Ardagh still set for 2017 flotation plunge - Coulson
Published 28/10/2016 | 02:30
Packaging giant Ardagh will plough ahead with a stock market flotation next year, executive chairman Paul Coulson has confirmed to investors.
The much-anticipated debut - which will be subject to market conditions at the time - will be a seminal moment for the company, which has previously pulled other planned flotations of both the group and its metals division.
Failing to proceed this time could damage its credibility.
Mr Coulson and his family own about 39pc of Luxembourg-based Ardagh. While the company maintains an office in Dublin it no longer has any manufacturing presence here. It has its roots in Irish Glass.
Ardagh told bondholders last month that it intends to float on the New York Stock Exchange in the first half of 2017, planning to sell up to €270m worth of shares in an initial public offering that would value the global business at €4.5bn.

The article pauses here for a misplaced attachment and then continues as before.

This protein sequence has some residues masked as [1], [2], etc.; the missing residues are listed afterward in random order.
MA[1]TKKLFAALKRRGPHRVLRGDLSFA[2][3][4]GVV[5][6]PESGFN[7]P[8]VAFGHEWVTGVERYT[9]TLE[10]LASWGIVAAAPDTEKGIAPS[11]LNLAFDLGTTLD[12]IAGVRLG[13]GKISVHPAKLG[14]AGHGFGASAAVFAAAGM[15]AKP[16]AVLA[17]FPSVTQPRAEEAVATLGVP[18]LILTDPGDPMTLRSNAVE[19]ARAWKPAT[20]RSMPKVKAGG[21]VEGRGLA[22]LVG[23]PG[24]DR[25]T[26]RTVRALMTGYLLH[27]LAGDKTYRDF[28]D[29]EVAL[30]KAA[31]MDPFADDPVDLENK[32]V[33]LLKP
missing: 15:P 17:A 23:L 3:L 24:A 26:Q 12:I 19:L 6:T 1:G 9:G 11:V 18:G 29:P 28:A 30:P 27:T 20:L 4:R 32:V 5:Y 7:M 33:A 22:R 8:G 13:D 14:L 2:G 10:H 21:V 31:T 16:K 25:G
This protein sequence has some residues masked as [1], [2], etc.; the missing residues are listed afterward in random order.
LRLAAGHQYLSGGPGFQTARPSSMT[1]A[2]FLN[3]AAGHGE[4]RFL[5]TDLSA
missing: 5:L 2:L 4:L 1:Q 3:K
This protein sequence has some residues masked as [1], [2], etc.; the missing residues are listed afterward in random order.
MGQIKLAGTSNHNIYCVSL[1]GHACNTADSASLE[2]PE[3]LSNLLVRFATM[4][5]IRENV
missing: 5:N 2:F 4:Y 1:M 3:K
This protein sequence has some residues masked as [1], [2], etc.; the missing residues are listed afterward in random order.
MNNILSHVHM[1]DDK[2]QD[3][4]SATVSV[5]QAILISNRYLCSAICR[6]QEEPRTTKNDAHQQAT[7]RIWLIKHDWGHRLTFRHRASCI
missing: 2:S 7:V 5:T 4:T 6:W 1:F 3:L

Mr Coulson was speaking to investors yesterday as the company released third-quarter results that showed its revenue in the three months to the end of September rose over 38pc to €2.02bn.
Its earnings before interest, tax, depreciation and amortisation (EBITDA) in the period was 36.8pc higher at €379m.
The group's performance was boosted by the acquisition by Ardagh of assets from Ball Corporation and Rexam on June 30 for $3.4bn.
That was Ardagh's biggest-ever acquisition.
But compared with the pro-forma, constant-currency performance for the 2015 third quarter, the latest quarterly results actually saw revenue fall by 5pc.
Two percentage points of that was a result of a reduction of volume and mix, which Ardagh said was chiefly related to the impact of harvest-related weakness in its food markets, and ongoing softness in the US beer market.
The remainder of the revenue decline was due to pass through of lower input costs, according to Ardagh.
Ardagh has fuelled its growth by tapping the high-yield bond market.
"We've quite frankly been able to punch well above our weight in terms of being able to borrow money at rates and in quantities that perhaps we shouldn't otherwise have been able to do," Mr Coulson said last month.